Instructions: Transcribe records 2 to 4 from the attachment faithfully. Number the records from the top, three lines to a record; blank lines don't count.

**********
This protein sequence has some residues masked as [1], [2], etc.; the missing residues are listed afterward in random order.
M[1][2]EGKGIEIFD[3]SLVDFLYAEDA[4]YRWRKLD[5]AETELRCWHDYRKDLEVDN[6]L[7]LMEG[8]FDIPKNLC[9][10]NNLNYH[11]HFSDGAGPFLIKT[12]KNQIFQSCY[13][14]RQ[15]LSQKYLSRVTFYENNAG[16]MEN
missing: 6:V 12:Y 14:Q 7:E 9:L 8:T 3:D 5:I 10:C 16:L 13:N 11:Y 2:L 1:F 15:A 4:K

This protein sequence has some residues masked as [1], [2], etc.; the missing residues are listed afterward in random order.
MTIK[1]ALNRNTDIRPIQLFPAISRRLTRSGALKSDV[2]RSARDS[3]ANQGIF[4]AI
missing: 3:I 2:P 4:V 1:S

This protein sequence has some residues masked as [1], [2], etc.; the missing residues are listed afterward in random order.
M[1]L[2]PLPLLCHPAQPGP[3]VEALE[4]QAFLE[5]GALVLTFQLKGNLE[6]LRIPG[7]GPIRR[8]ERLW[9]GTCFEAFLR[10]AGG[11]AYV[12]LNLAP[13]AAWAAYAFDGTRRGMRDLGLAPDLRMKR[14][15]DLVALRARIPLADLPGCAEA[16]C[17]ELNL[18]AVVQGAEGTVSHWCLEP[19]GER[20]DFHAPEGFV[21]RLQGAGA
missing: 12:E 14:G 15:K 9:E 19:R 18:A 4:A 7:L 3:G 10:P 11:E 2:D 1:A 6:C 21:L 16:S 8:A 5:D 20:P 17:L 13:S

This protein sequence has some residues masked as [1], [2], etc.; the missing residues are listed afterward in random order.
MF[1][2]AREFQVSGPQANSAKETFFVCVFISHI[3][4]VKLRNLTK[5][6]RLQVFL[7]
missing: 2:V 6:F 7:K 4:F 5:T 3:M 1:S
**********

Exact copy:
This protein sequence has some residues masked as [1], [2], etc.; the missing residues are listed afterward in random order.
MTIK[1]ALNRNTDIRPIQLFPAISRRLTRSGALKSDV[2]RSARDS[3]ANQGIF[4]AI
missing: 3:I 2:P 4:V 1:S

This protein sequence has some residues masked as [1], [2], etc.; the missing residues are listed afterward in random order.
M[1]L[2]PLPLLCHPAQPGP[3]VEALE[4]QAFLE[5]GALVLTFQLKGNLE[6]LRIPG[7]GPIRR[8]ERLW[9]GTCFEAFLR[10]AGG[11]AYV[12]LNLAP[13]AAWAAYAFDGTRRGMRDLGLAPDLRMKR[14][15]DLVALRARIPLADLPGCAEA[16]C[17]ELNL[18]AVVQGAEGTVSHWCLEP[19]GER[20]DFHAPEGFV[21]RLQGAGA
missing: 12:E 14:G 15:K 9:E 19:R 18:A 4:A 7:L 3:G 10:P 11:E 2:D 1:A 6:C 21:L 16:S 8:A 5:D 20:P 17:L 13:S

This protein sequence has some residues masked as [1], [2], etc.; the missing residues are listed afterward in random order.
MF[1][2]AREFQVSGPQANSAKETFFVCVFISHI[3][4]VKLRNLTK[5][6]RLQVFL[7]
missing: 2:V 6:F 7:K 4:F 5:T 3:M 1:S